Natural Living Clubhouse!


#1

Okay, I think it’s time that those of us who are interested in wholesome, organic, holistic, natural living come together and talk about all of our tips, habits, practices and healthy way of life!

This is a place to share about recipes: food, household items and toiletries. Share about growing herbs and their many uses, whether home remedies or a dinner meal. Share about where you shop organically (as much or as little as you can), how you cut costs, what you grow at home, mill at home, ferment at home, etc. Where and how did you come by those products? What ways are you committed to keeping your family healthy and growing with as little dependence on manufactured products as possible? How do you use, re-use, recycle or freecycle? What ways do you keep your family healthy with simple remedies that have done the trick?

You don’t have to answer these questions at all, just some ideas to get discussion started and a way in which to learn about new ways in which to live healthfully and respectfully toward our bodies and the earth.


#2

lol well I have one foot in the door and one out…I’m slowly making the switch over to more organic/natural foods and personal products. I have a handy wallet card that lists the fruits and veggies that are “highest” in contaminates and “lowest”. The high ones I buy organic or not at all, and the lowest I buy regular, since regular is generally cheaper. Although, a lot regular grocery stores seem to be carrying more and more organic produce and expanding their organic foods area…tends to be cheaper than a full health foods market.

We also use organic eggs and generally organic meat…sometimes I stumble with that (newly married+essentially honeymoon baby on the way+recent college grads=not lots of money;) ) I have not made the switch to organic milk…DH is real picky on how milk tastes so we are going to have to slowly move into it.

Anyhow…I guess this produce card is my tip. :slight_smile: It’s laminated and in my wallet for easy consultation:
Highest: apples, bell peppers, celery, cherries, grapes (imported), nectarines, peaches, pears, potatoes, red raspberries, spinach, strawberries
Lowest: asparagus, avocados, bananas, broccoli, cauliflower, corn (sweet), kiwi, mangos, onions, papaya, pineapples, and peas (sweet).


#3

“Anyhow…I guess this produce card is my tip. It’s laminated and in my wallet for easy consultation:
Highest: apples, bell peppers, celery, cherries, grapes (imported), nectarines, peaches, pears, potatoes, red raspberries, spinach, strawberries”

Okay i know this is going to sound like a stupid question but what about grapes that are not imported?

Also i have to say ever since i started shopping at the farmers market i find things so much cheaper.i struggle with the idea of spending so much money on organic beef etc since i am currently unemployed and we are only getting unemployment checks…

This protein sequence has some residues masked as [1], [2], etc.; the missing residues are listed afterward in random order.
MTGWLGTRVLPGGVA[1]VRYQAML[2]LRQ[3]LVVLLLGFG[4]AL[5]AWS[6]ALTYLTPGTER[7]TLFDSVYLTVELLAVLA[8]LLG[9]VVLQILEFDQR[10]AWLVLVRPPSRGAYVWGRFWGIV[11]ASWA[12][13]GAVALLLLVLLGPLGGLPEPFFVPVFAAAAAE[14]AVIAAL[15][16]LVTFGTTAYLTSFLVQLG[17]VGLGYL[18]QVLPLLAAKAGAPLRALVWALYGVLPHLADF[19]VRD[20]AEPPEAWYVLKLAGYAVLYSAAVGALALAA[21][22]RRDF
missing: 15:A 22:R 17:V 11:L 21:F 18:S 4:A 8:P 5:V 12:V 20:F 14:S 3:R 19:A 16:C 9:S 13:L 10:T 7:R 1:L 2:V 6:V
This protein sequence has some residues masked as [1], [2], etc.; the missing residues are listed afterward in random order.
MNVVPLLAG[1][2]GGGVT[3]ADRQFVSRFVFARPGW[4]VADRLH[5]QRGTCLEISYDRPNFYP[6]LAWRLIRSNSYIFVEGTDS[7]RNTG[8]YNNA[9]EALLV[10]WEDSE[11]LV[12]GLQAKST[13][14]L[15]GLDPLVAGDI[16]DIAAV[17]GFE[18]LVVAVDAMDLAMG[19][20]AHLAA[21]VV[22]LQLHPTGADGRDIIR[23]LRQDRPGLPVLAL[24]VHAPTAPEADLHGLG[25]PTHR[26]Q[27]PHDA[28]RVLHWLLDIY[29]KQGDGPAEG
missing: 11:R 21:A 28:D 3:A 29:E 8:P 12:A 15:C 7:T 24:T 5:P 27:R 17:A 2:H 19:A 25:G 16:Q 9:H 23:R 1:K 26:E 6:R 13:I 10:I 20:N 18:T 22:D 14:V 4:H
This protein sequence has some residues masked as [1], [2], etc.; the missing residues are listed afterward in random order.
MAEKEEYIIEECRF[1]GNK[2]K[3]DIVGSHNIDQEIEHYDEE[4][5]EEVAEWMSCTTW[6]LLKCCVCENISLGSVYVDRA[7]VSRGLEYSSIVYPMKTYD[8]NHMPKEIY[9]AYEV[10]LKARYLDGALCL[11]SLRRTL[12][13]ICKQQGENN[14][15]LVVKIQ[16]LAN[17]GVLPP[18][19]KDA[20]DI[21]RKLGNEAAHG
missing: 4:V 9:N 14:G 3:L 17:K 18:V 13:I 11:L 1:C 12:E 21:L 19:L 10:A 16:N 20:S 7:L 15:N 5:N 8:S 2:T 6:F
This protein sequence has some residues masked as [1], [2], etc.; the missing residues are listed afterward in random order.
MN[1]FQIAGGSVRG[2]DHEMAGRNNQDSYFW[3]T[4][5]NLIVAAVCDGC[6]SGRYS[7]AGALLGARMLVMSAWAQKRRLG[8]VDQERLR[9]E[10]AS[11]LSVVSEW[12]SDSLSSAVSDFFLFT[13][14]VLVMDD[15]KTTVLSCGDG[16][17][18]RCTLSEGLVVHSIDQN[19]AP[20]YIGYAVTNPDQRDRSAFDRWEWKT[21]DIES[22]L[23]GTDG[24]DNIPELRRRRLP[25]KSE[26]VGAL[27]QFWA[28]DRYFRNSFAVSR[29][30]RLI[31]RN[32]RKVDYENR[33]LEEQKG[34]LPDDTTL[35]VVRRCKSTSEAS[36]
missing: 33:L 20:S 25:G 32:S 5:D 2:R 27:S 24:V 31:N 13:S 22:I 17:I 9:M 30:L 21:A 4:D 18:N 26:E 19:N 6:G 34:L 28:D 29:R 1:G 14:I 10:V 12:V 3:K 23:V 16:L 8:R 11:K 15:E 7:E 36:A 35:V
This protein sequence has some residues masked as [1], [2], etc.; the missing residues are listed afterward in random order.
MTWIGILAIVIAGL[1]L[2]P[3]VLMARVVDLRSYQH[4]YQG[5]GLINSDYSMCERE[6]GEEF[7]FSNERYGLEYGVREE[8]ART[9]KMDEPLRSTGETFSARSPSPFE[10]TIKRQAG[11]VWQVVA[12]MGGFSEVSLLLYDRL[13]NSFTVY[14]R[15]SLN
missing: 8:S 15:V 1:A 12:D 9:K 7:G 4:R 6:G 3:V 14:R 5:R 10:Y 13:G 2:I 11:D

My ex boss hunts and just gave us a bunch of deer meat so i guess that could be considered organic meat:)


#4

The farmer’s market we have in the city seems to be more expensive then other produce around…but I just found out about another one that I’m excited to try.

Someone today was telling me about homemade shampoo. At first it seemd out there to me, but then when she began talking about all the benefits to using just a mixture of baking soda and apple cider vinegar, it began to sound slightly appealing. She said there’s a period of time though during transition that a lot of the residue on your hair takes its time in coming out (she referred to it as the ‘gunk’ period). The idea is that just using a natural cleanser takes all the stuff from hard water and chemicals used in shampoos, etc. out of your hair and leaves it VERY shiny–it’s true that her dark hair was very glossy and healthy. It’s supposed to help with all sorts of general hair maintenance–curly hair isn’t frizzy, straight hair isn’t so limp, oily hair doesn’t get greasy after only a day without washing, etc.

Anyone else tried baking soda with vinegar as a shampoo…?


#5

Depending on the clilmate where you live, this could be carried further if it didn’t scandalize the neighbors:bigyikes: .


#6

lol well…to be quite honest I have no idea…the grapes have always puzzled me, so I just buy them organic regardless (or if they’re real pricey…we go without).


#7

My ob/gyn just told me not to eat deer meat of any kind while pregnant - anyone ever heard this before? I asked him and he told me but I forgot…wait - I guess I can Google it…AHA! Toxoplasmosis risks. Well, guess that explains it then. :slight_smile:

I’m really interested in the homemade shampoo, Abby.

I’m doing homemade laundry soap as soon as I run out of detergent. :slight_smile: I’m gonna experiment with it first to see if it’s worth my time and effort. Sounds nice and CHEAP though.

I would LOVE to eat more organic but it’s SO expensive, and the standards for something to be labeled organic are really dropping (allowing limited amounts of hormones, pesticides, etc but still calling it “organic”), so sometimes I think it’s mildly pointless - unless you find a local farmer or something you can trust.


#8

Any idea what the proportion on this should be, Abby? Or just experiment? I’d like to try it!


#9

babyslime.livejournal.com/174054.html

Here’s a blog about it. She says:


How do I go shampoo free?
Use one tablespoon of baking soda per one cup of warm or hot water. You can double or triple the recipe if you have very, very long or thick hair. But do not use more baking soda, your hair will become hard, dry or feel brittle if you use too much. You can put this mix in a recycled shampoo bottle, and apply to your hair with warm water.
The mix should not feel gritty, and should be a liquid. If you have very short or thick hair, you may find it easier to make a paste with a tablespoon of baking soda (or less) and sprinkle it over *very *wet hair and massage in. Otherwise, spray or pour the mixture onto your hair and work it in. Let it sit about a minute, and then rinse. I personally find it easiest to make a liquidy paste in the palm of my hand with about half a tablespoon, and then sprinkle and massage into dripping wet hair. I have very short hair, so I use less. Experiment and see what works best for you, there are no official rules.